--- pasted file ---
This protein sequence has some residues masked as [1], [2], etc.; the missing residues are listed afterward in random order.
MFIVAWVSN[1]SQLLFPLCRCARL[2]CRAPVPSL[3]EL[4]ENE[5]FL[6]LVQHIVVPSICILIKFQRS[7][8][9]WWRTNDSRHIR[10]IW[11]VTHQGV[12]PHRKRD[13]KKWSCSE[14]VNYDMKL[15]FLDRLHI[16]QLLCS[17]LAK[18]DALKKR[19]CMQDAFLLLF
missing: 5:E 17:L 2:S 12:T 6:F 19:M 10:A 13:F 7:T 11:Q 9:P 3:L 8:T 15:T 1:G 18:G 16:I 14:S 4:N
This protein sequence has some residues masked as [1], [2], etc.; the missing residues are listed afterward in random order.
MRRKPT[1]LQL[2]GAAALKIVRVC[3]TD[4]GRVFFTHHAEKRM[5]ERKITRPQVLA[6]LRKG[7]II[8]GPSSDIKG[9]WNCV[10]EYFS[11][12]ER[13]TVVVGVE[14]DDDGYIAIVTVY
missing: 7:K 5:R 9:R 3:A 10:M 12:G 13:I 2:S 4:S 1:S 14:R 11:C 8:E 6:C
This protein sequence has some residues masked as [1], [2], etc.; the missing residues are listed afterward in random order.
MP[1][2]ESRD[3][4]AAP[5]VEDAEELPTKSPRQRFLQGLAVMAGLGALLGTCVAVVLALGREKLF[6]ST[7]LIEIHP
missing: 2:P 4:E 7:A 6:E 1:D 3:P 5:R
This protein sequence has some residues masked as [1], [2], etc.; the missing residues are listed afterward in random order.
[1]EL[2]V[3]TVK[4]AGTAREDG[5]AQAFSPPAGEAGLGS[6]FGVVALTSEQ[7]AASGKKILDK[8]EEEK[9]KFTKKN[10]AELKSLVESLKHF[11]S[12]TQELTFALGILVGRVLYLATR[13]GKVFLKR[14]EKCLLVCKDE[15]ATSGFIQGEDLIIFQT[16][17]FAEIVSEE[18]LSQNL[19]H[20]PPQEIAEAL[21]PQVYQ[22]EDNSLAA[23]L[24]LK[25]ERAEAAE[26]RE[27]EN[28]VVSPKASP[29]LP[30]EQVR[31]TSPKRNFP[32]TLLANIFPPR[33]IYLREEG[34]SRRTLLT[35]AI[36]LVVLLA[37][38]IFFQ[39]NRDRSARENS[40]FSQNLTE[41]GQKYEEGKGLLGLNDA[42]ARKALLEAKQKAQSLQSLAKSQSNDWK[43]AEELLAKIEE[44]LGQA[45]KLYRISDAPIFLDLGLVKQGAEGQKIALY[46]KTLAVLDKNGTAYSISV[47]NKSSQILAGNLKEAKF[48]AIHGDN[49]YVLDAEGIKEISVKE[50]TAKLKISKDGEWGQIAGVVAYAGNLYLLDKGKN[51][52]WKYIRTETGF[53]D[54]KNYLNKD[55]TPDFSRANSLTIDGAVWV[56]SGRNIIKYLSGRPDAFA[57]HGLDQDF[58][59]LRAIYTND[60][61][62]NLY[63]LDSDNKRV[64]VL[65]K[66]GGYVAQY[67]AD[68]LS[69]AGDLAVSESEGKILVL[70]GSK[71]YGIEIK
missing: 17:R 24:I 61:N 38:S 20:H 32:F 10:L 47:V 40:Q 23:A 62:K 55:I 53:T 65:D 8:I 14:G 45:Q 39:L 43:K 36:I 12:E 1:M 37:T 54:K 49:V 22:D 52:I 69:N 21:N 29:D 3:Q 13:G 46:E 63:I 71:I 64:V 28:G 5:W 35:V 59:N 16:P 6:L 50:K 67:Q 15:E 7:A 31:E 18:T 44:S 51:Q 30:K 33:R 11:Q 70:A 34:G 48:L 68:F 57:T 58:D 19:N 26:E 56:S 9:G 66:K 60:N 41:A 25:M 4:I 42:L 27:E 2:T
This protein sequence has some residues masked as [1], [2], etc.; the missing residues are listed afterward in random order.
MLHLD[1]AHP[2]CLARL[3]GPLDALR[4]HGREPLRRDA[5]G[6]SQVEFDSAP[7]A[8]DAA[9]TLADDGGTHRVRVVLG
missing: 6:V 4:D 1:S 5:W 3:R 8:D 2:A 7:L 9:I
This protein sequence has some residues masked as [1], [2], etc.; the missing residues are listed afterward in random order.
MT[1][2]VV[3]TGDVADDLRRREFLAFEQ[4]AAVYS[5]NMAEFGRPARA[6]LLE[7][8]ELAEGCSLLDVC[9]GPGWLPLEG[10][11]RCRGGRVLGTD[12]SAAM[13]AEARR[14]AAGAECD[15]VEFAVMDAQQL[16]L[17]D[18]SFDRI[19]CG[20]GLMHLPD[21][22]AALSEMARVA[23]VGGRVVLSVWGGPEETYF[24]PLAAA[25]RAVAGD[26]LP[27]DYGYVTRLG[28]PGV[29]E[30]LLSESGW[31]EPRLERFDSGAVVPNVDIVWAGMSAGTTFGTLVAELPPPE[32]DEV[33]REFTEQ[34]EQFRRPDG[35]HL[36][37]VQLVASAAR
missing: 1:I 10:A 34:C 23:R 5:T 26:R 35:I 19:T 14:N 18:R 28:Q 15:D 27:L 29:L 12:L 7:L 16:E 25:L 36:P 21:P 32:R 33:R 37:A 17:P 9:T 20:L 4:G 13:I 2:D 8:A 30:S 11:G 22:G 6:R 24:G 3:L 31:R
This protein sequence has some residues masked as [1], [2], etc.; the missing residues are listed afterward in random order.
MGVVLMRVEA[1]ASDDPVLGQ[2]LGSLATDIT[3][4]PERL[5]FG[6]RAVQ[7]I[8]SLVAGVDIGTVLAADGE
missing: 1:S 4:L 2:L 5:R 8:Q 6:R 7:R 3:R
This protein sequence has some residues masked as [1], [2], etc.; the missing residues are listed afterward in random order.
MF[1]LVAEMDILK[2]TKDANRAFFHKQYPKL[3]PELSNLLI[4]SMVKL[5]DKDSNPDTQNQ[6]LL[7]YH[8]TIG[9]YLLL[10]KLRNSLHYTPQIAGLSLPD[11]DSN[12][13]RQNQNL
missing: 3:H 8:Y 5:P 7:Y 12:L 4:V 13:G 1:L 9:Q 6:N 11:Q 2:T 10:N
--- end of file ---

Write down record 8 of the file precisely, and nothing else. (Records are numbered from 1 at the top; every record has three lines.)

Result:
This protein sequence has some residues masked as [1], [2], etc.; the missing residues are listed afterward in random order.
MF[1]LVAEMDILK[2]TKDANRAFFHKQYPKL[3]PELSNLLI[4]SMVKL[5]DKDSNPDTQNQ[6]LL[7]YH[8]TIG[9]YLLL[10]KLRNSLHYTPQIAGLSLPD[11]DSN[12][13]RQNQNL
missing: 3:H 8:Y 5:P 7:Y 12:L 4:V 13:G 1:L 9:Q 6:N 11:Q 2:T 10:N